Article from Canadian Business magazine
One day last February, a small group of real estate agents and reporters boarded a helicopter in Vancouver and flew south to the burgeoning community of White Rock. The purpose of the trip, organized by real estate brokerage Key Marketing Inc., was to promote a new condo development in which a 690-square-foot unit started at $325,900. "The best way to see real estate is from the air," Cam Good, Key's founder, told the media.
The agents, it so happened, represented clients in mainland China looking to park a portion of their wealth in Canadian housing. They snapped pictures and shot video from the air as they circled White Rock. Local television stations breathlessly reported on the helicopter tour, the first of its kind in the region. The coverage was exactly what Good was hoping for. "The fact that it's on the six o'clock news shows just how fixated people are on real estate," he says. "I've often joked that real estate is a sport in Vancouver."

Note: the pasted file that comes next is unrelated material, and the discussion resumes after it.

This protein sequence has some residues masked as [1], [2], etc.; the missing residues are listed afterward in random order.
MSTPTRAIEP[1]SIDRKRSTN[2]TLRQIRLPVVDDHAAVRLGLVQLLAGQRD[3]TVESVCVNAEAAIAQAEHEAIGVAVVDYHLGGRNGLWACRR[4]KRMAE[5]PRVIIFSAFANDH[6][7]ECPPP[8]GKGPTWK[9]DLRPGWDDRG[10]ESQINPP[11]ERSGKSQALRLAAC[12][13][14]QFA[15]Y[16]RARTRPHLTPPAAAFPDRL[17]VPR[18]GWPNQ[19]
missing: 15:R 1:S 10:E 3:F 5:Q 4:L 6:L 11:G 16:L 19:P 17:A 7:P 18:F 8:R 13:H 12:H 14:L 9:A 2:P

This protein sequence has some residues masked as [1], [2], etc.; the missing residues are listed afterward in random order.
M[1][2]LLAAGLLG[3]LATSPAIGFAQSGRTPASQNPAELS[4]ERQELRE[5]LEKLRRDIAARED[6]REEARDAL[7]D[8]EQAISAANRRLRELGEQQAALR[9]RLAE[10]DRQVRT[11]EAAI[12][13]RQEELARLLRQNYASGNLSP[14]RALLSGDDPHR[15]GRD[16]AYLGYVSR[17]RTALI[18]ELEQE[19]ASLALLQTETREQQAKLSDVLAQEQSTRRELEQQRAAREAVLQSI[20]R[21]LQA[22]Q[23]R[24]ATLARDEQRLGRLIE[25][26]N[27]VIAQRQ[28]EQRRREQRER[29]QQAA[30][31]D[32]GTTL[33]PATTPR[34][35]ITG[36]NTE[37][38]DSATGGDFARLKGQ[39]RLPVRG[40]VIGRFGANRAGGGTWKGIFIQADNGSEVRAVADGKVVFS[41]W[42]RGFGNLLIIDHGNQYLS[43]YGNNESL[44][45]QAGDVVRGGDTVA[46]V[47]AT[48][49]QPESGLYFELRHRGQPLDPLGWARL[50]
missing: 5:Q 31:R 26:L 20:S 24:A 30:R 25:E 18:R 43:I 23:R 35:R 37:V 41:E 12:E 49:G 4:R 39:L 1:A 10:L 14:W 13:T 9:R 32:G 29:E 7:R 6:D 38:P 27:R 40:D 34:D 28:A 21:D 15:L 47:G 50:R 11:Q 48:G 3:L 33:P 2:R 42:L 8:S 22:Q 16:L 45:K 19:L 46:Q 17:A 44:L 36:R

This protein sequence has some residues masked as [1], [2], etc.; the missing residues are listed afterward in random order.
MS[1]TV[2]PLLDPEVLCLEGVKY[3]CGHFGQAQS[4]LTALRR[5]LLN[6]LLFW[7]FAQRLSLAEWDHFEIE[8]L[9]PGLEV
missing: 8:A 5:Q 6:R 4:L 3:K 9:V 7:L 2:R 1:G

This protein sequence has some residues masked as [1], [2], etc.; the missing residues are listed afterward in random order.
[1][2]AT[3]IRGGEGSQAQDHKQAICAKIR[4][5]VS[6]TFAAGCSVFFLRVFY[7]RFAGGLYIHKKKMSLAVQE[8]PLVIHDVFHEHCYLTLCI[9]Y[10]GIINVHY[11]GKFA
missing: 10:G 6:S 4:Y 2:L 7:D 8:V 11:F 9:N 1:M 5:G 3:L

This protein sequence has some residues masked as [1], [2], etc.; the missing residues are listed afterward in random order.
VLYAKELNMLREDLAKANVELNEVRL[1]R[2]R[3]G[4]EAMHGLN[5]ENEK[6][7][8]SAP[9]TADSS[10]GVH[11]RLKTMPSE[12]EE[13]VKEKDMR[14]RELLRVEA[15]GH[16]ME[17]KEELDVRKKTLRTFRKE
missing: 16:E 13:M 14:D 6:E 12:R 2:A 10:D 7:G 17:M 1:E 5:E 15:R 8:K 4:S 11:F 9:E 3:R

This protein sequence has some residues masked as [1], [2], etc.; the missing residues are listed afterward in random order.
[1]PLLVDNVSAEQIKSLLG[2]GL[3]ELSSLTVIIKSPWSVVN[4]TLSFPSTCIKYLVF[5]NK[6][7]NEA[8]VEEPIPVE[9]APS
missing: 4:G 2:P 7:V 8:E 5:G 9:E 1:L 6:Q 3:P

Like sports, real estate stirs intense emotions — and they can be nasty. After the publicity stunt, Key received a barrage of angry e-mails. Some residents were appalled that rich foreigners would be snapping up local property, inflating prices and shutting their kids out of the market. One poster to Key's website wished for someone to blow up the company's head office.
As this reaction suggests, Canadians have come to view home ownership as a right, a belief that has intensified over the past decade as we've piled into the market. Real estate today is a central force in our culture and economy. Nearly 70% of us are owners, the highest level on record. Those who do not own long to in the future. A survey by private mortgage insurer Genworth Financial Canada released in 2009 found 68% of renters would delay major purchases and more than half would give up vacations if it enabled them to own a home.